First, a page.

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World Food Prize winners.

Former ARS scientists Edward F. Knipling and Raymond C. Bushland have been named the 1992 recipients of The World Food Prize.

Now retired, the two were honored for joint efforts begun more than 50 years ago that gave the world a new and environmentally friendly means to control insect pests. That research has helped sustain vast sources of food sorely needed by the growing world population. It has also prevented untold suffering and losses in both wildlife and human populations.

Says John Ruan, chairman of The World Food Prize Foundation, "This team of visionary scientists dedicated years of relentless scientific research, and cooperative effort with U.S. and world organizations, to improve the world's food supply and human health."

Norman Borlaug, chairman of The World Prize Foundation selection committee, notes especially the ecological compatibility of this innovative and sound insect control method.

Specifically, the award acknowledges development of what is called the sterile insect technique. This technology was originally designed to overcome the devastation to livestock caused by the screwworm, a pest that in its larval form consumes the living flesh of mammals. The biological technique uses no chemicals and does not affect other nontarget insect species.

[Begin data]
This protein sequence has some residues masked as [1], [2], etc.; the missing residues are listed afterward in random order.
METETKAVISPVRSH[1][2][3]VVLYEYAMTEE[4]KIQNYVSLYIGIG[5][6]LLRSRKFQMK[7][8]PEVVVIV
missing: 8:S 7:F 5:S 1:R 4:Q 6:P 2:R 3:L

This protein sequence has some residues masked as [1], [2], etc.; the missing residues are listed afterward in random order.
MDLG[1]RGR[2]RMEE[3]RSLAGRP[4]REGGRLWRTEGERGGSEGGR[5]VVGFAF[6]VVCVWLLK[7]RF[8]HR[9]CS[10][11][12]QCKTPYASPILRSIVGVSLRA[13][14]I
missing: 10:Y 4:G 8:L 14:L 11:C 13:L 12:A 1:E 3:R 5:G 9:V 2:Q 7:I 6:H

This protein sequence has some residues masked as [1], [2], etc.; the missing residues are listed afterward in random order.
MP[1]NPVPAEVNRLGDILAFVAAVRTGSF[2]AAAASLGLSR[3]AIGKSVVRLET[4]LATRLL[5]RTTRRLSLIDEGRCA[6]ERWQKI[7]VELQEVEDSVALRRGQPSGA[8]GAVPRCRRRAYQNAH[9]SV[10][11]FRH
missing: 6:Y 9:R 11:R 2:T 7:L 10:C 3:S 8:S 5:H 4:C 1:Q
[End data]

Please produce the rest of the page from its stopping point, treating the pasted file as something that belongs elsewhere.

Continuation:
Instead, it relies on the periodic release of healthy male flies sterilized by exposure to radiation and their mating with native females. Such unions produce no offspring. In time, given the release of sufficient numbers of sterile males to overwhelm native screwworms, the population within a geographic area can be eliminated. (For more details, see Agricultural Research, July 1992, pp. 6-7.)

This sterile fly technique has been used successfully to eradicate screwworms from the United States, Mexico, Belize, Guatemala, and--most recently--Libya. Control programs are currently under way in Honduras and El Salvador.

Sterile insect technology has also proved effective in controlling the tsetse fly, Mediterranean fruit fly, melon fly, pink bollworm, codling moth, and onion fly. Further advancement and adaptation of this technology offer great hope to farmers and consumers.

The World Food Prize is the largest award given for accomplishment in food and agriculture. Knipling and Bushland will each receive a commemorative sculpture and share a cash award of $200,000.
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Publication:Agricultural Research
Date:Oct 1, 1992
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